Tragedy has No Borders: the Khojaly Massacre Remembered
When I write my pieces for the Jewish Journal, I always think first, how would my new friends and my adopted Jewish family in the United States feel when reading this. My first thoughts always focus on a desire to share our joint faith, our joint passion for Jewish life and the power of individualism, freedom and safety for the Jews around the world.
Every February, like so many of my Azerbaijani countrymen and women, I am haunted by the events of 1992 when our world was turned upside down as the foreign- backed Armenian army and special forces brutally massacred 613 Azerbaijani civilians including up to 300 women, children and elderly in the town of Khojaly located in Azerbaijan’s Karabakh region. But as a Jew there is a special lens I bring to this experience. The Jewish people have centuries of persecution, decades of human tragedy in different parts of the world. This unique perspective also provides a way to look at the possibility for hope that people can change and hope that such events will never happen again.
The Khojaly Massacre of 1992 is for me and my country, extremely personal. It is hard to meet a person who was living in those years, not very long ago at all, that does not know a survivor, or a victim, or one of the nearly 1 million refugees expelled from their homes and lands as a result of the military invasion of Azerbaijan’s territory by Armenia.
When 20% of our country was brutally seized by invading Armenian forces, the world was flipped upside down. Reason had no place in this tragedy.
As a country, we were not unfamiliar to conflict; no, we had survived close to a century under the tyranny of the Soviet Union. But this particular level of brutality was, in 1992, practically unthinkable. What happened in Khojaly was as a snapshot of madness taken out of photobook associated with the Holocaust. No life was precious on February 25 and 26 of 1992, when the most vulnerable civilians; women, grandmothers, infants, or anyone within the range of an invading soldiers’ bullet or blade, was murdered. The entire town was wiped out, and even their cemeteries were destroyed. There is an eerie similarity to the events in Germany of the late 1930’s when Jews were whisked away in the middle of the night or during WWII when entire villages were wiped out without any care for human life.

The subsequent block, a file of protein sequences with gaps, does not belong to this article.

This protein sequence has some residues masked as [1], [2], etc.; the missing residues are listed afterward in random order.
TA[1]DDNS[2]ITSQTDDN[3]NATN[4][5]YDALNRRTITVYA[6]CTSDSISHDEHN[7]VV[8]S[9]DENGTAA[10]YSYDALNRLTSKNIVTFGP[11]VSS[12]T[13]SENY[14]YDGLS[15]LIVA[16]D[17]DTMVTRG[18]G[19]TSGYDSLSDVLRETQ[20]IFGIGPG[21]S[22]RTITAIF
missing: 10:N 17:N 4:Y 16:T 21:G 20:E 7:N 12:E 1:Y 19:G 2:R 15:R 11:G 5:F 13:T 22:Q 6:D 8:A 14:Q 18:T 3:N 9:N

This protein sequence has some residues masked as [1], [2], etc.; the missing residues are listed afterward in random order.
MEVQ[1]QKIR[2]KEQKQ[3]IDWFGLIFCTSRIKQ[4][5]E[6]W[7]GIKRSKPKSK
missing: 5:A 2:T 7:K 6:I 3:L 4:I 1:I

This year is the 24th anniversary of those tragic days, of the Khojaly Massacre, which took place in a time when most of us were already very sure that attempted genocide would be impossible again, or at least anywhere in Europe.
In our Azerbaijani Jewish communities, we remember Khojaly with sorrowful awe.
So many of Jews are personally touched by the Holocaust, and by the promise we hold to our hearts that it can never, never again happen.
Yet today many Jewish communities across the world are confronted by the increasing hatred that comes to them from so many corners. In Azerbaijan, Jews are safe, well regarded and protected. Our nation has been injured over many centuries by the hatred of brutally violent invasions, and yet, no matter the strife coming from outside, be it Bolshevik or Armenian or terrorist brutality, the values of our togetherness have survived those inhumanities.
This week, so many will come together to mourn the victims of our brothers and sisters of the town of Khojaly, to honor their lives and to cry out for the sake of those who cannot speak for themselves. Even in the painful remembering of tragedy, we push forward with the light of what is possible for peace.
Khojaly was a tragedy felt from corner to corner; shared by an entire nation, and by people of every faith. What is most incredibly deep in the history of Khojaly is this message of connection to me as a Jew and also as a member of the world community. Even the darkness of the Khojaly Massacre can be softened, by the potential for light that exists within the act of remembering, and sharing in that memory as an act of peace itself.
So during these difficult days, I not only mourn, but I am thinking of my brothers and sisters in the United States that have relatives that struggle with their pasts. We can honor the memory of the victims, survivors and heroes of Khojaly, and with them together, remember the memory of those from every unjust and criminal war.